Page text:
David Bourget (Western Ontario)
David Chalmers (ANU, NYU)
Rafael De Clercq
Ezio Di Nucci
Jonathan Jenkins Ichikawa
Jack Alan Reynolds
Learn more about PhilPapers
“Small” large cardinal notions in the language of ZFC are those large cardinal notions that are consistent with V = L. Besides their original formulation in classical set theory, we have a variety of analogue notions in systems of admissible set theory, admissible recursion theory, constructive set theory, constructive type theory, explicit mathematics and recursive ordinal notations (as used in proof theory). On the face of it, it is surprising that such distinctively set-theoretical notions have analogues in such disaparate and relatively constructive contexts. There must be an underlying reason why that is possible (and, incidentally, why “large” large cardinal notions have not led to comparable analogues). My long term aim is to develop a common language in which such notions can be expressed and can be interpreted both in their original classical form and in their analogue form in each of these special constructive and semi-constructive cases. This is a program in progress. What is done here, to begin with, is to show how that can be done to a considerable extent in the settings of classical and admissible set theory (and thence, admissible recursion theory). The approach taken here is to expand the language of set theory to allow us to talk about (possibly partial) operations applicable both to sets and to operations and to formulate the large cardinal notions in question in terms of operational closure conditions; at the same time only minimal existence axioms are posited for sets. The resulting system, called Operational Set Theory, is a partial adaptation to the set-theoretical framework of the explicit mathematics framework Feferman (1975). The..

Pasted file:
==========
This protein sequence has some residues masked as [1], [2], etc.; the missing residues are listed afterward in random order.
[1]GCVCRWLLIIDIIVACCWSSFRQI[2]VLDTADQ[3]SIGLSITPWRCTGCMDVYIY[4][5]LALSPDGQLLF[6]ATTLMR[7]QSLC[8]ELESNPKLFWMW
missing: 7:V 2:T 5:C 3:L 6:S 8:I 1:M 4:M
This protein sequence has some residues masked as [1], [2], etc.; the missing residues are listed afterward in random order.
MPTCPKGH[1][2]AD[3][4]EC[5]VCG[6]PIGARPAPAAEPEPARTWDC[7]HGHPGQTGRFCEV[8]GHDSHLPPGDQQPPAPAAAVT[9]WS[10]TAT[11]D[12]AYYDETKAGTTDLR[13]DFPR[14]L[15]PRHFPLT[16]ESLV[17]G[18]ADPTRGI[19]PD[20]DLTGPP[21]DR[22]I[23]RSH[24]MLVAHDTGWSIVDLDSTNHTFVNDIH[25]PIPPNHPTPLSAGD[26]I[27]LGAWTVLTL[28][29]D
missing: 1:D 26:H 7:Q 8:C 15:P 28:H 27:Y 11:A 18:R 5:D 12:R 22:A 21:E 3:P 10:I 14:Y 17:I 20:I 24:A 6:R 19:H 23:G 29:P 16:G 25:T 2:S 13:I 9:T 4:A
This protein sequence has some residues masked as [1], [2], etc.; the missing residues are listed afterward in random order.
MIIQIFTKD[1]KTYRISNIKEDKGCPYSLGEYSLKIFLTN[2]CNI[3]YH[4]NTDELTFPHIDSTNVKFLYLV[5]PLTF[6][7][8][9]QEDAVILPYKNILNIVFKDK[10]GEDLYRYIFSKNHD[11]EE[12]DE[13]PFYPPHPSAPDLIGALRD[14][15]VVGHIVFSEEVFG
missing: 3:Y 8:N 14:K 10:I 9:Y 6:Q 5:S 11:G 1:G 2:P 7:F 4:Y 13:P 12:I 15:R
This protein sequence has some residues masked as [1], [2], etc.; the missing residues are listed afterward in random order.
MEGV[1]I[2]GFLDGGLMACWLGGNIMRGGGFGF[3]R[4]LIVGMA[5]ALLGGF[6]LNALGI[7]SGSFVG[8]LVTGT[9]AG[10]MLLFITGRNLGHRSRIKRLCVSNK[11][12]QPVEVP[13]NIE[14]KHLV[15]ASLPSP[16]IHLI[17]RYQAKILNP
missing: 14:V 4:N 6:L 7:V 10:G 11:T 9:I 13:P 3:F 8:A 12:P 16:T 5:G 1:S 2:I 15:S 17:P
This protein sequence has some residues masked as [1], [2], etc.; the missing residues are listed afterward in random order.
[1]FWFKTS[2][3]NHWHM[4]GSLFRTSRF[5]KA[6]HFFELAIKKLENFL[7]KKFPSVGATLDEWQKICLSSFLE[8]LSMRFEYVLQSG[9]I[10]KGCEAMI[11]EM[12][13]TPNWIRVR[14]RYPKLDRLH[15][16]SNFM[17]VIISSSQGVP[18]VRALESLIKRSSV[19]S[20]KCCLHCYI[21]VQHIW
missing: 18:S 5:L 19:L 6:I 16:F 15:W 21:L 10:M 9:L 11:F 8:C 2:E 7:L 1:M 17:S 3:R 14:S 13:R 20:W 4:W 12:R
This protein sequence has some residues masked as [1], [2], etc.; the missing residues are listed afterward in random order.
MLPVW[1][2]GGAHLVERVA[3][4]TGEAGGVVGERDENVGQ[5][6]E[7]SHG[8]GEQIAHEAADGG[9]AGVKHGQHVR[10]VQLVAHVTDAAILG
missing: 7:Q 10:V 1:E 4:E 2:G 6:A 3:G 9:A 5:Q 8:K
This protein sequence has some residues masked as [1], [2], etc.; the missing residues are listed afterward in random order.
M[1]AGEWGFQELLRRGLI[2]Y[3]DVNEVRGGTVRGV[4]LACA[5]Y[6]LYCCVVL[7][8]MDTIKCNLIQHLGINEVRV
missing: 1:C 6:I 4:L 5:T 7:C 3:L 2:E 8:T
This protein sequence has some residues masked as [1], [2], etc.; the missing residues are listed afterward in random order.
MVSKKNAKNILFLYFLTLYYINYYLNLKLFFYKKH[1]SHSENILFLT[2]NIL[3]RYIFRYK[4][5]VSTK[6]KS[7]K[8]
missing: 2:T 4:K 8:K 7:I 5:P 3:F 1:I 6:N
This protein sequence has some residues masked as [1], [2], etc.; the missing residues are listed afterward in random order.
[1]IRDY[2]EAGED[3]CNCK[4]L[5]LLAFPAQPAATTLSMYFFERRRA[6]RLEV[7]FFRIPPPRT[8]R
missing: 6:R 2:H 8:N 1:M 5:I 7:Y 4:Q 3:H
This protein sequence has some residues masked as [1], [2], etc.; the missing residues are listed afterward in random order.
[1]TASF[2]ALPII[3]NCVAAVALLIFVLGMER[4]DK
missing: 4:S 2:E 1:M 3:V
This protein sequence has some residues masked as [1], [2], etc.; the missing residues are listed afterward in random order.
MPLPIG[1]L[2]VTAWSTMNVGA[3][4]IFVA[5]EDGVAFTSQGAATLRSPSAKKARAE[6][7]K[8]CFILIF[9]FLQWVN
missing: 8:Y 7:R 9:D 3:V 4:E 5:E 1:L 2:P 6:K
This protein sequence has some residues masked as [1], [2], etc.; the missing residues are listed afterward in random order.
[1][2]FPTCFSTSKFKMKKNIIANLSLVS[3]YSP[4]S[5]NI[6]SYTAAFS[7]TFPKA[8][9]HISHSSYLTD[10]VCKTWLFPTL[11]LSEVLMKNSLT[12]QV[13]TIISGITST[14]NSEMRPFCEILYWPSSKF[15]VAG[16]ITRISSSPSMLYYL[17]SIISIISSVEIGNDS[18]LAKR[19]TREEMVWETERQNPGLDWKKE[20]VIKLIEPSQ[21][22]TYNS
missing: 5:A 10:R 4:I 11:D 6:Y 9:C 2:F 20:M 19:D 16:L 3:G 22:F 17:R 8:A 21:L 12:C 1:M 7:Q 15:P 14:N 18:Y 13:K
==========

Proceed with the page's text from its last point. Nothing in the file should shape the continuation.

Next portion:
|Keywords||No keywords specified (fix it)|
|Categories||categorize this paper)|
Setup an account with your affiliations in order to access resources via your University's proxy server
Configure custom proxy (use this if your affiliation does not provide a proxy)
|Through your library||
References found in this work BETA
No references found.
Citations of this work BETA
No citations found.
Similar books and articles
Bart Jacobs (1989). The Inconsistency of Higher Order Extensions of Martin-Löf's Type Theory. Journal of Philosophical Logic 18 (4):399 - 422.
Mitch Rudominer (1999). The Largest Countable Inductive Set is a Mouse Set. Journal of Symbolic Logic 64 (2):443-459.
Sy D. Friedman (1979). HC of an Admissible Set. Journal of Symbolic Logic 44 (1):95-102.
Jeremy Avigad (2002). An Ordinal Analysis of Admissible Set Theory Using Recursion on Ordinal Notations. Journal of Mathematical Logic 2 (1):91-112.
Andrés Villaveces (1998). Chains of End Elementary Extensions of Models of Set Theory. Journal of Symbolic Logic 63 (3):1116-1136.
Robert S. Lubarsky & Michael Rathjen (2008). On the Constructive Dedekind Reals. Logic and Analysis 1 (2):131-152.
John P. Burgess (2004). E Pluribus Unum: Plural Logic and Set Theory. Philosophia Mathematica 12 (3):193-221.
Bairj Donabedian (2003). The Natural Realm of Social Law. Sociological Theory 21 (2):175-190.
Itay Neeman & Jindřich Zapletal (2001). Proper Forcing and L(ℝ). Journal of Symbolic Logic 66 (2):801-810.
Mark F. Sharlow (1987). Proper Classes Via the Iterative Conception of Set. Journal of Symbolic Logic 52 (3):636-650.
Added to index2009-01-28
Total downloads29 ( #143,805 of 1,934,803 )
Recent downloads (6 months)1 ( #434,672 of 1,934,803 )
How can I increase my downloads?